The new charges apply in every case where a parent has asked the Child Maintenance Service to help collect maintenance from a paying parent after they have failed to make contributions towards the upbringing of their child. Resolution is concerned that the introduction of the fees, in which 4% is deducted from the payment which is received by the with care parent and 20% is added to liability for the other parent, may put many parents off the Child Maintenance Service entirely.
Resolution believes that the charges will disproportionately affect vulnerable families, since no one chooses the Collect and Pay system if they can reach a private agreement. Already many separated couples find managing two households is financially difficult, and this extra fee, according to Resolution's Stephen Lawson, "may be the straw that breaks the camel's back."
Single parent support group Gingerbread has similar criticisms, saying the new charges take money from those meant to receive it -- children. Gingerbread's latest research shows that two in three working single parents find their finances to be at best a constant struggle.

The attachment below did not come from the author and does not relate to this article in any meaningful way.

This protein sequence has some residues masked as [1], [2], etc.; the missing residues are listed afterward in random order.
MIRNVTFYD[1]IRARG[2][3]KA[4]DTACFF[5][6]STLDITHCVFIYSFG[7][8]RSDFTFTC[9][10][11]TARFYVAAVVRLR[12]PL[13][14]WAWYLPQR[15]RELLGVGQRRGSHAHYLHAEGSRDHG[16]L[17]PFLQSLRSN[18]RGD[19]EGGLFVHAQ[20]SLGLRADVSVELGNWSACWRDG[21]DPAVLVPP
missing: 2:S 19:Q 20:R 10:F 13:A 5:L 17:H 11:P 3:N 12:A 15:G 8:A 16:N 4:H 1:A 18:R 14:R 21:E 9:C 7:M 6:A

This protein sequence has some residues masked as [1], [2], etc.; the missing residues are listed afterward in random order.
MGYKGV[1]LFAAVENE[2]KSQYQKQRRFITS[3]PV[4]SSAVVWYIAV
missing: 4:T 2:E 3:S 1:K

According to Gingerbread slightly over half of separated families (52 percent) currently have child maintenance agreements in place. The charity is concerned impeding case closures and the charges may mean that even fewer children receive the support they require. The impact assessment produced by the Government predicts 400,000 families will stop receiving maintenance due to the charges.
While there are less than 60,000 parents enrolled in the new CMS, the Government has begun the process of closing the existing CSA cases and suggesting parents try and arrange a private agreement before they open cases with the new service. The CSA currently has upwards of 1 million cases, and all of these will be closed inside the next three years.